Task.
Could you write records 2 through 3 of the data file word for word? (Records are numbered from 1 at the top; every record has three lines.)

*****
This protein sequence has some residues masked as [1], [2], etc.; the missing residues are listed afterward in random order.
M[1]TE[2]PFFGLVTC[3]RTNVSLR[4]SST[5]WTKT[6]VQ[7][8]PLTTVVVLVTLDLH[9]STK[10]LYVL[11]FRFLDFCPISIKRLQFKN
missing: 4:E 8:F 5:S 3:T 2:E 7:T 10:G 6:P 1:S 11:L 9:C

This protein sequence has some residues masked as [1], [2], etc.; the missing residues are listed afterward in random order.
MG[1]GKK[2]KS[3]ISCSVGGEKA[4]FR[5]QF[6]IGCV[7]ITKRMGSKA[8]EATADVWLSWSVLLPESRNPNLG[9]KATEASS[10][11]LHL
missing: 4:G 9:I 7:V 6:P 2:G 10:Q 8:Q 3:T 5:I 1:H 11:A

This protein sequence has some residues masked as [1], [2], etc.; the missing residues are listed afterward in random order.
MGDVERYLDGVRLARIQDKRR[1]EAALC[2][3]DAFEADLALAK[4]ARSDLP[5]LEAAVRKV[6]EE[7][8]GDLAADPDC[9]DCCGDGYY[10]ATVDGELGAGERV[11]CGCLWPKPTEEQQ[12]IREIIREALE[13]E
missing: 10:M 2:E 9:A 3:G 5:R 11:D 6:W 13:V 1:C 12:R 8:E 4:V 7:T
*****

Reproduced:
This protein sequence has some residues masked as [1], [2], etc.; the missing residues are listed afterward in random order.
MG[1]GKK[2]KS[3]ISCSVGGEKA[4]FR[5]QF[6]IGCV[7]ITKRMGSKA[8]EATADVWLSWSVLLPESRNPNLG[9]KATEASS[10][11]LHL
missing: 4:G 9:I 7:V 6:P 2:G 10:Q 8:Q 3:T 5:I 1:H 11:A

This protein sequence has some residues masked as [1], [2], etc.; the missing residues are listed afterward in random order.
MGDVERYLDGVRLARIQDKRR[1]EAALC[2][3]DAFEADLALAK[4]ARSDLP[5]LEAAVRKV[6]EE[7][8]GDLAADPDC[9]DCCGDGYY[10]ATVDGELGAGERV[11]CGCLWPKPTEEQQ[12]IREIIREALE[13]E
missing: 10:M 2:E 9:A 3:G 5:R 11:D 6:W 13:V 1:C 12:R 8:E 4:V 7:T